On Thursday, I wrote about the announcement of a new giant oil field discovered by BP in the Gulf of Mexico. It’s in 4,100 feet of water, and the well is over 35,000 feet deep. If it turns out to be as big as BP hopes it is, it might be BP’s biggest Gulf find and deliver half the output of Prudhoe Bay. Big field.
This will be interesting.
It’s not that Louisiana is really entitled to anything. Contrary to popular conception, from 1947 until the law was changed in 2006, coastal states had no claim on the oil and gas resources located seaward of the state boundary – 10 milles offshore in Texas and 3 miles in Louisiana.
In 2006, largely as a result spotlight of the 2005 hurricanes, the coastal state congressional delegations, led by Sen. Mary Landrieu (D-LA), successfully argued that it was appropriate to share 37.5% of the Feds’ cut with the coastal states, instead of the same money going into the general fund. (Inland states, like Wyoming, get up to a 50% cut of royalties from Federal lands within their borders. In one recent year, WY’s share of Federal royalties was nearly $1 billion, vs around $25 million for LA, IIRC.)
But the change in the royalty scheme applies only to leases granted after the law changed. Many of the deepwater leases where the giant fields are being found are older than that, BP’s Tiber discovery among them.
Louisiana has pledged the money it collects through revenue-sharing toward rebuilding the state’s eroding coastline, a problem exacerbated by the countless offshore pipelines cut through the marsh to reach oil refineries. But new federal estimates suggest that Louisiana will earn far less from the revenue-sharing arrangement than initially thought. Coastal planners are meanwhile scrambling to bankroll multibillion-dollar restoration plans.
When Congress passed the 2006 revenue-sharing bill, Louisiana politicians hailed the end of a decades-old battle to win compensation for the state’s role in offshore fuel production. Estimates at the time put Louisiana’s take at roughly $20 million a year until 2017, after which point the state would earn more than $500 million a year.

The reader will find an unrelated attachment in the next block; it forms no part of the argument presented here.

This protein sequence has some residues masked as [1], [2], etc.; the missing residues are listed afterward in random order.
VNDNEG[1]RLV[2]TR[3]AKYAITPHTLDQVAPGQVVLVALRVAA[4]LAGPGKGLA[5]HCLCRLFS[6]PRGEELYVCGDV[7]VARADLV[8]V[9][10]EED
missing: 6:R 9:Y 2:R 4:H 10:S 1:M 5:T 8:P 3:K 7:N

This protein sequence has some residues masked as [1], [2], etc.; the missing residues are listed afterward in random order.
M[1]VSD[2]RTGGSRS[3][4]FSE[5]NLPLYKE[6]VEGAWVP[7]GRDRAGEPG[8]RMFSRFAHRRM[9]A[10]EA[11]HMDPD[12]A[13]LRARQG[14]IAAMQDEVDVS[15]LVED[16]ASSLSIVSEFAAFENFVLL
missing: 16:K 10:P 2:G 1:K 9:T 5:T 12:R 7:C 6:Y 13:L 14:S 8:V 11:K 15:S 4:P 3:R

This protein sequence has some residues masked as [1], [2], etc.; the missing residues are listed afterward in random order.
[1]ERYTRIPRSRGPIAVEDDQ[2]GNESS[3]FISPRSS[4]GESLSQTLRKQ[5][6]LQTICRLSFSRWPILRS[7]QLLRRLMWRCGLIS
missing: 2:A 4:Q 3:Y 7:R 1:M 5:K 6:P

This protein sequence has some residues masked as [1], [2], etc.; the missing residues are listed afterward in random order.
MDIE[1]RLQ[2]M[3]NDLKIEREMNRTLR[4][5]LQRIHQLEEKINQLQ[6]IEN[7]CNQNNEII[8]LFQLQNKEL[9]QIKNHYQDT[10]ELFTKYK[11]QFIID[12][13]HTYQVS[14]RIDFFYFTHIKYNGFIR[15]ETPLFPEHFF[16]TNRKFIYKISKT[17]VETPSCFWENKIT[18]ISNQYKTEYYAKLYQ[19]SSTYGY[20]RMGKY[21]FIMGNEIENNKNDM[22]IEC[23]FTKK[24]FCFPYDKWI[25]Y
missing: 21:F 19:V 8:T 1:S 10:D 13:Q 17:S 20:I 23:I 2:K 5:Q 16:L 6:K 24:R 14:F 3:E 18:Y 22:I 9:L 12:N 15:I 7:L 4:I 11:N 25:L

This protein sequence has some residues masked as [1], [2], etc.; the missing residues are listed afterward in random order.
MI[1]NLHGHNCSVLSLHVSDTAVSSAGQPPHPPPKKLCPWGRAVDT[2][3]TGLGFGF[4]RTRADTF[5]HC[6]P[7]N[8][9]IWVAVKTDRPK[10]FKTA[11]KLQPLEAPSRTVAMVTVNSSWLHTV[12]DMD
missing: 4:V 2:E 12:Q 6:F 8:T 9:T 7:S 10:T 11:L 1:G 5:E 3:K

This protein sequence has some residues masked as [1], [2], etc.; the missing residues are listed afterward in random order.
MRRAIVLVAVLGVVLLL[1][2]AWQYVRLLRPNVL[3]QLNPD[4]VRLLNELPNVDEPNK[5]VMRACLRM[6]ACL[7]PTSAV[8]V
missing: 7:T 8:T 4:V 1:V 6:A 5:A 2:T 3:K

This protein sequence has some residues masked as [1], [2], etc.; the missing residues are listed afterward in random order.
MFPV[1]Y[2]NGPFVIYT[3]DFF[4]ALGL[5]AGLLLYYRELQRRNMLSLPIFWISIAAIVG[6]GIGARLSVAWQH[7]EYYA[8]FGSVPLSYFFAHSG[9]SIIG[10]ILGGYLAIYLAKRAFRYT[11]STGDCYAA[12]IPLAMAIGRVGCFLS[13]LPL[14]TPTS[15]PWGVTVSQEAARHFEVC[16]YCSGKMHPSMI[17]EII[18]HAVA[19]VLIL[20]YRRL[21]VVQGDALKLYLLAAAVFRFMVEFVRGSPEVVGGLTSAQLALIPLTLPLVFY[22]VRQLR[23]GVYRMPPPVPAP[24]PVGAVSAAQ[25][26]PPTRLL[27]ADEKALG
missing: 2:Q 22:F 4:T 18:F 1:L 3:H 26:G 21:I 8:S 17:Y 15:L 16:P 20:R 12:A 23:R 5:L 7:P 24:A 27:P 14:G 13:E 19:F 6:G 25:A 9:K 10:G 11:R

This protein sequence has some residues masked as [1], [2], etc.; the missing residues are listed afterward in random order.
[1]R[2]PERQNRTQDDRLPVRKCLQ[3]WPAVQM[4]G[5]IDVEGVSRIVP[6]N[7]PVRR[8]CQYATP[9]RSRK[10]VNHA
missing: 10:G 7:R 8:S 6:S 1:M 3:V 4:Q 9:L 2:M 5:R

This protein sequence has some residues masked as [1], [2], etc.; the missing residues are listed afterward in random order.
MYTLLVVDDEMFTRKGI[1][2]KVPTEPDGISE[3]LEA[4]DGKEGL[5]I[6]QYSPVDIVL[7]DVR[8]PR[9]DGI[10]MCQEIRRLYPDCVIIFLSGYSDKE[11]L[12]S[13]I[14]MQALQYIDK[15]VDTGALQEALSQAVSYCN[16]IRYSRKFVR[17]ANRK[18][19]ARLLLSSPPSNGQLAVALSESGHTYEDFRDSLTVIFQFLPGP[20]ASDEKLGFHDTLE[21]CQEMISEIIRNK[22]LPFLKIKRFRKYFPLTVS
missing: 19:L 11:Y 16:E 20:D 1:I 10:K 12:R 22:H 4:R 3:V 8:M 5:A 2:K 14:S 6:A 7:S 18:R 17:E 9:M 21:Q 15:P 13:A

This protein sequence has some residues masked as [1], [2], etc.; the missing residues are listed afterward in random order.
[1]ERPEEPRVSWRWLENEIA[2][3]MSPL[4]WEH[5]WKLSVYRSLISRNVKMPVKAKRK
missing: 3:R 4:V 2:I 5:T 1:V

But those numbers were wildly optimistic, according [to Garret Graves, chairman of the Coastal Protection and Restoration Authority], who said the Minerals Management Service recently downgraded its revenue estimates.
Graves said Louisiana will receive about $7 million in offshore revenue this year and would likely get less than $4 million annually until 2017. After that year, Louisiana will be lucky to get $150 million a year, a far cry from the half-billion dollar figure touted in 2006.
“This would be a legislative fix,” Graves said of the plan to broaden the revenue-sharing agreement.
But the first dollar of revenue is a long way off and none too certain. Oil companies rarely advertise the size and scope of a new big discovery based on the results of a single well.
Big questions also remain about the viability of BP’s Tiber well, or any other production from the lower-Tertiary, which could take a decade or more to yield returns.
BP is still appraising its first major discovery in the formation, a 2006 prospect known as Kaskida. Tiber, located 250 miles southeast of Houston, must undergo similar assessments “to determine the size and commerciality of the discovery,” according to a statement from BP.
Other factors, such as changes in the market price of oil, will also come into play. Tiber could have as much as three billion barrels of oil, of which BP will be lucky to extract one billion barrels, said Eric Smith, associate director of the Tulane Energy Institute.
“BP will spend the better part of 10 years and several billion dollars to bring this one on stream some time after 2017,” Smith wrote in an e-mail.